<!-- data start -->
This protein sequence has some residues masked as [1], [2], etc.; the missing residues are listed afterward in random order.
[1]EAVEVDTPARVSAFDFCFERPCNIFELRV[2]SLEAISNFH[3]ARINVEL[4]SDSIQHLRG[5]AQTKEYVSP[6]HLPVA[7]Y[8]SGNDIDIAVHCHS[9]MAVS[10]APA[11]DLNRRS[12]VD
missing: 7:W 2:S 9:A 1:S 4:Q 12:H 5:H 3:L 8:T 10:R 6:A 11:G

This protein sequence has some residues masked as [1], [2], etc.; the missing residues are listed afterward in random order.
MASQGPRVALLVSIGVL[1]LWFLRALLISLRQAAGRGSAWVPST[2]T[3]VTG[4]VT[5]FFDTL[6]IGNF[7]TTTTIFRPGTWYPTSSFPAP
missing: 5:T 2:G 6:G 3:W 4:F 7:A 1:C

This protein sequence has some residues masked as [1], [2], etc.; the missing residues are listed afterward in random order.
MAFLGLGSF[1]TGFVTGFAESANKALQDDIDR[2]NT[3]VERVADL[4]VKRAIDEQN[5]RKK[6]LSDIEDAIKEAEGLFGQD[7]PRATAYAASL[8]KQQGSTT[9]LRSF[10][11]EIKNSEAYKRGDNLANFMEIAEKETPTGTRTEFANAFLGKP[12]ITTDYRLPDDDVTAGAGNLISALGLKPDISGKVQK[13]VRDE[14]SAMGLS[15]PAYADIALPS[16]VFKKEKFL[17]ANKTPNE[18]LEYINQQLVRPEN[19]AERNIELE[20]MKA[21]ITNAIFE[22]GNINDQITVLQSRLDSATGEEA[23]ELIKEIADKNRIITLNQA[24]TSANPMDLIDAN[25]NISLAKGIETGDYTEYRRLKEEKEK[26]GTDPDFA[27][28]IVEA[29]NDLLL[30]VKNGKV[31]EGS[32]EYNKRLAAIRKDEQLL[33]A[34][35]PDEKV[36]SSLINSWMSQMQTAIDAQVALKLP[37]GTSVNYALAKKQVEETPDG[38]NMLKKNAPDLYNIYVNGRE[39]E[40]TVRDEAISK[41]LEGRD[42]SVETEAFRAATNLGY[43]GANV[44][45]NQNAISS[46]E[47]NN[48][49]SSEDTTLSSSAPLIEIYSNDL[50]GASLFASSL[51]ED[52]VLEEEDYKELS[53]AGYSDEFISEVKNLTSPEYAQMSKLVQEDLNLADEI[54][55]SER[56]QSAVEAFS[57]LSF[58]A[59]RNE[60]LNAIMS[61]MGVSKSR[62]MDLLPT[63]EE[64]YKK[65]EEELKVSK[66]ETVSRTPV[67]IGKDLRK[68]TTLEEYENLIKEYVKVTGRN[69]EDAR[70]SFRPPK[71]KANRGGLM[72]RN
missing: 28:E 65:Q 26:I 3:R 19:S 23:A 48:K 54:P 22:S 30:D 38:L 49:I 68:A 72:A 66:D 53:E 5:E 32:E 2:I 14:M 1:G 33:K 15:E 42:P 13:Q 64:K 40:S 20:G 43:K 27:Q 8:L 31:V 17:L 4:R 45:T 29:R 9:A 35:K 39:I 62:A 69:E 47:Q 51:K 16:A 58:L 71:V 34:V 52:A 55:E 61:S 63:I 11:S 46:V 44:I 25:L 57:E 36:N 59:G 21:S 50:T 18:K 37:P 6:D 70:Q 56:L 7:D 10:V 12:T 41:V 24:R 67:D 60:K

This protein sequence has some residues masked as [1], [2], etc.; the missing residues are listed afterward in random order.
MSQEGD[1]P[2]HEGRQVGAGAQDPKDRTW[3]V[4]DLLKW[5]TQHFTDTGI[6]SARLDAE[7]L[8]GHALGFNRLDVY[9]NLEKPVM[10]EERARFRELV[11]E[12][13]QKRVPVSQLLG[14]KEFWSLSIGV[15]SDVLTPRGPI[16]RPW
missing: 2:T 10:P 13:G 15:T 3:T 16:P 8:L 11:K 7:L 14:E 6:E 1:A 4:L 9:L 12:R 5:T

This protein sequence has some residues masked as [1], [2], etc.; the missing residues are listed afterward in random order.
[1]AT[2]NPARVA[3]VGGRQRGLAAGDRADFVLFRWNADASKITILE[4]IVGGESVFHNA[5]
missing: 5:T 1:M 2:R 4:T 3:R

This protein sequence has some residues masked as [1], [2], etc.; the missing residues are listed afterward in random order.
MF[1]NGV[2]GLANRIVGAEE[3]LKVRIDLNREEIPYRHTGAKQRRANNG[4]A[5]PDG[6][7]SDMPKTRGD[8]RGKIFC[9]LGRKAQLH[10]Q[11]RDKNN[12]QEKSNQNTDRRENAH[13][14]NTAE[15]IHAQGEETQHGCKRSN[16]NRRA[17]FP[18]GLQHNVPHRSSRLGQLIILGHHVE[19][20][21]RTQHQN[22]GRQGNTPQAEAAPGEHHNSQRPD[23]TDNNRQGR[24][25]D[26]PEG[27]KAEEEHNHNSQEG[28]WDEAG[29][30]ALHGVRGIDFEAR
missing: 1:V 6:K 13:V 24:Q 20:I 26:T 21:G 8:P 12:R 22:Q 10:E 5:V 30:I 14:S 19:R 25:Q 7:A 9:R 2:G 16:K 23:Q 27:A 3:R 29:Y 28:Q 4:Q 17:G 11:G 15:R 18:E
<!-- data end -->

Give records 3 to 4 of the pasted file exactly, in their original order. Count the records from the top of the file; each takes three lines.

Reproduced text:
This protein sequence has some residues masked as [1], [2], etc.; the missing residues are listed afterward in random order.
MAFLGLGSF[1]TGFVTGFAESANKALQDDIDR[2]NT[3]VERVADL[4]VKRAIDEQN[5]RKK[6]LSDIEDAIKEAEGLFGQD[7]PRATAYAASL[8]KQQGSTT[9]LRSF[10][11]EIKNSEAYKRGDNLANFMEIAEKETPTGTRTEFANAFLGKP[12]ITTDYRLPDDDVTAGAGNLISALGLKPDISGKVQK[13]VRDE[14]SAMGLS[15]PAYADIALPS[16]VFKKEKFL[17]ANKTPNE[18]LEYINQQLVRPEN[19]AERNIELE[20]MKA[21]ITNAIFE[22]GNINDQITVLQSRLDSATGEEA[23]ELIKEIADKNRIITLNQA[24]TSANPMDLIDAN[25]NISLAKGIETGDYTEYRRLKEEKEK[26]GTDPDFA[27][28]IVEA[29]NDLLL[30]VKNGKV[31]EGS[32]EYNKRLAAIRKDEQLL[33]A[34][35]PDEKV[36]SSLINSWMSQMQTAIDAQVALKLP[37]GTSVNYALAKKQVEETPDG[38]NMLKKNAPDLYNIYVNGRE[39]E[40]TVRDEAISK[41]LEGRD[42]SVETEAFRAATNLGY[43]GANV[44][45]NQNAISS[46]E[47]NN[48][49]SSEDTTLSSSAPLIEIYSNDL[50]GASLFASSL[51]ED[52]VLEEEDYKELS[53]AGYSDEFISEVKNLTSPEYAQMSKLVQEDLNLADEI[54][55]SER[56]QSAVEAFS[57]LSF[58]A[59]RNE[60]LNAIMS[61]MGVSKSR[62]MDLLPT[63]EE[64]YKK[65]EEELKVSK[66]ETVSRTPV[67]IGKDLRK[68]TTLEEYENLIKEYVKVTGRN[69]EDAR[70]SFRPPK[71]KANRGGLM[72]RN
missing: 28:E 65:Q 26:I 3:R 19:S 23:A 48:K 54:P 22:S 30:D 38:L 49:I 68:A 72:A 66:D 53:E 5:E 32:E 2:I 14:M 1:G 33:K 15:E 42:P 13:Q 64:K 40:S 20:G 43:K 27:Q 8:L 31:V 17:L 4:R 45:T 29:R 9:A 35:K 39:I 62:A 69:E 47:Q 51:K 16:A 58:L 71:V 34:V 52:A 55:E 61:S 63:I 11:S 46:V 44:I 25:L 57:E 36:N 59:G 21:S 50:T 18:K 37:P 6:D 70:Q 56:L 7:D 10:V 12:T 41:V 24:R 67:D 60:K

This protein sequence has some residues masked as [1], [2], etc.; the missing residues are listed afterward in random order.
MSQEGD[1]P[2]HEGRQVGAGAQDPKDRTW[3]V[4]DLLKW[5]TQHFTDTGI[6]SARLDAE[7]L[8]GHALGFNRLDVY[9]NLEKPVM[10]EERARFRELV[11]E[12][13]QKRVPVSQLLG[14]KEFWSLSIGV[15]SDVLTPRGPI[16]RPW
missing: 2:T 10:P 13:G 15:T 3:T 16:P 8:L 11:K 7:L 14:E 6:E 1:A 4:L 9:L 12:R 5:T